When Paseo Colorado in downtown Pasadena opened in the fall of 2001, the project marked a turning point in Southern California's evolution. This was the region's first example of a mixed-use redevelopment project, and its 391 residential units atop 557,000 sq. ft. of specialty shops and restaurants were almost entirely leased before it opened.
The success of Paseo Colorado also signaled a dramatic shift in the region's attitude toward high-density, urban living and the return of residents to city centers. Once the poster child of urban sprawl, Los Angeles has begun to reinvent itself as a mature, vertical metropolis, with the highest population density emanating from downtown along light-rail transit corridors that previously did not exist.
This evolution is a direct response to the city's drastic shortage of affordable housing and a freeway system nearing total gridlock. And the population growth has not stopped. According to the U.S. Census Bureau, 800 people arrive daily in Los Angeles County alone.
“The future is in high-density housing — good-quality mixed-use projects close to public transportation,” says John McDermott, regional manager for Irvine, Calif.-based real estate firm Sperry Van Ness.
A Vertical Metropolis
Pasadena was the first city in Southern California to rezone in order to allow mixed-use development, says Bob Champion, president and CEO of Champion Development. Los Angeles recently passed a zoning ordinance to allow mixed-use projects on major boulevards, and other cities are following suit. “Cities are waking up and realizing there's a housing crunch, and the more progressive ones are changing zoning codes to allow mixed use,” Champion says.
The City of Los Angeles relaxed rules for mixed-use projects in its Central Business District (CBD) a few years ago, allowing the city to focus on becoming a 24/7 market. About 50 residential projects, with more than 6,000 units, are under way or proposed downtown.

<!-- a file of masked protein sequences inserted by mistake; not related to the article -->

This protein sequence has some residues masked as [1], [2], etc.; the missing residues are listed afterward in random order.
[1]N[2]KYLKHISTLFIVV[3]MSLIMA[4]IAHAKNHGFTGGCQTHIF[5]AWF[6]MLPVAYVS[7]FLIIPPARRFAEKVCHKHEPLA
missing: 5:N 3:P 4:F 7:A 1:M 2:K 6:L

Many of these projects involve restoring and repositioning historic office and industrial buildings for housing. For example, MJW Investments' $130 million Santee Court converts 10 early 20th century buildings in the fashion district to loft apartments, ground-floor retail and fashion showroom space. And with the 5-year-old Staples Center — a 20,000-seat sports arena that is home to the NBA's Los Angeles Lakers — in place, as well as the $275 million, 2,295-seat Disney Concert Hall opening this fall, Hollywood's young, hip crowd and professionals who work there are beginning to migrate downtown.
“What is really remarkable about downtown's residential activity is the large amount of affordable and workforce housing being created there,” says Allen Kingston, who heads Century Housing Corp., an affordable housing lender. Many projects, in fact, have affordable or workforce components of 20% or more.
Many Orange County cities are rezoning for higher-density projects to solve a housing shortage. The City of Anaheim, for example, is implementing a Downtown Mixed-Use Overlay Zone to encourage repositioning of retail centers as suburban villages and create more affordable and workforce housing. According to affordable housing developer Mike Costa, president of Simpson Housing LLC, tax credits and bond financing enable developers to build affordable housing with market-rate amenities, making these projects acceptable in mainstream communities.
A lack of vacant land is spurring a flurry of infill redevelopment activity in all product types. The biggest chunk of open land near Los Angeles was gobbled up by the Playa Vista project, a 1,000-acre master-planned community near Marina del Rey that will include 3.5 million sq. ft of office and retail space and 3,246 residential units.